June 3, 2008 — The number of employers offering workers financial incentives to better manage their health is expected to jump sharply next year, according to a survey by Watson Wyatt Worldwide, a leading global consulting firm, and the National Business Group on Health, a national nonprofit association of large employers.
The survey of 453 large employers found that half currently use incentives to encourage their workers to participate in health improvement activities, such as smoking cessation or weight management programs. By 2009, however, that number is expected to leap to 74 percent.
According to the survey, employers are using a wide range of financial incentives to promote healthier lifestyles — from completing health risk appraisals to participating in health improvement and disease management programs. While the majority of employers are rewarding healthy lifestyles, 6 percent are penalizing employees for poorly managing their health conditions.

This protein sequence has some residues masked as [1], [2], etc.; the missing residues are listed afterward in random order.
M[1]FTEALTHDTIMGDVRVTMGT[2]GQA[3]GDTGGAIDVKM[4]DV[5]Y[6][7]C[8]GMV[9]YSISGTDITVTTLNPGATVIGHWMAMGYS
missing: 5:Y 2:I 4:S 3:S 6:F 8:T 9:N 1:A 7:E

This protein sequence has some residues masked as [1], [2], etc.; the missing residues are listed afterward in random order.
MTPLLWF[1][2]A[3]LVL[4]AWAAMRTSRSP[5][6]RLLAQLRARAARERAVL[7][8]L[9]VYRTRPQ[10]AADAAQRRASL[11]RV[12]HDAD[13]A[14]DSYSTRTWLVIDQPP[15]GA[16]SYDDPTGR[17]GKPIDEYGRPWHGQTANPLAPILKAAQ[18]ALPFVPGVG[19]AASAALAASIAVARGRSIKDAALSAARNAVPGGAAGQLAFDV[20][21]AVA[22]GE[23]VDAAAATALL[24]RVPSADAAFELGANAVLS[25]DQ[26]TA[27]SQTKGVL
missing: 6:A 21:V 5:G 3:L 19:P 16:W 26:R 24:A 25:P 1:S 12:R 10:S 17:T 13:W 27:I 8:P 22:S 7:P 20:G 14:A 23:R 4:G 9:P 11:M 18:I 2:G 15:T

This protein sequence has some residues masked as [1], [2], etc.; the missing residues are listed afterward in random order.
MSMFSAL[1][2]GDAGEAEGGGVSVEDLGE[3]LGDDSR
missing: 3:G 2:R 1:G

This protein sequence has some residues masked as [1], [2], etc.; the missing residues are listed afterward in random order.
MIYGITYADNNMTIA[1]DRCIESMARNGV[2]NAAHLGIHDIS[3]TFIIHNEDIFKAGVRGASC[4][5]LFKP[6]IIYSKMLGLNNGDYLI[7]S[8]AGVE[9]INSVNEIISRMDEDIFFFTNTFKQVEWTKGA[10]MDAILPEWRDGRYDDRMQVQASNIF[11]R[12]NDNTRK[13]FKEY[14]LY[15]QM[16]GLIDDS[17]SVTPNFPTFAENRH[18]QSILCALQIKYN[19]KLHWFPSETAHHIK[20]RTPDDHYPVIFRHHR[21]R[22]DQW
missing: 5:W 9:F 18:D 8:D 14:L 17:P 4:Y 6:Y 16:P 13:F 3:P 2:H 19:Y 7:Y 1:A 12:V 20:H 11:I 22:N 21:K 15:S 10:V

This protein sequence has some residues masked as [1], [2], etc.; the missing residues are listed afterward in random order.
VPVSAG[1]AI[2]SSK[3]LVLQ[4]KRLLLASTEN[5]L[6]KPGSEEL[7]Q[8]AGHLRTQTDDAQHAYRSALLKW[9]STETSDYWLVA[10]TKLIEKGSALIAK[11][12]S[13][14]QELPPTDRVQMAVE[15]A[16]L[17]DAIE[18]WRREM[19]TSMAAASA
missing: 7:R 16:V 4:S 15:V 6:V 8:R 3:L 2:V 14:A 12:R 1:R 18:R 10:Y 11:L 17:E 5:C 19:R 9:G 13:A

Employers use cash or an equivalent reward most frequently as an incentive for participating in health engagement activities. However, some employers now tailor their programs, matching desired rewards with a specific behavior or activity.
Employers with a consumer-directed health plan (CDHP) are more likely to offer incentives. Twenty-six percent of companies with a CDHP offer financial incentives for managing health risk levels (e.g., weight, blood pressure) compared with 17 percent of companies without a CDHP. Similarly, 50 percent of CDHP companies offer incentives for participation in health improvement or disease management programs versus 35 percent of nonCDHP companies.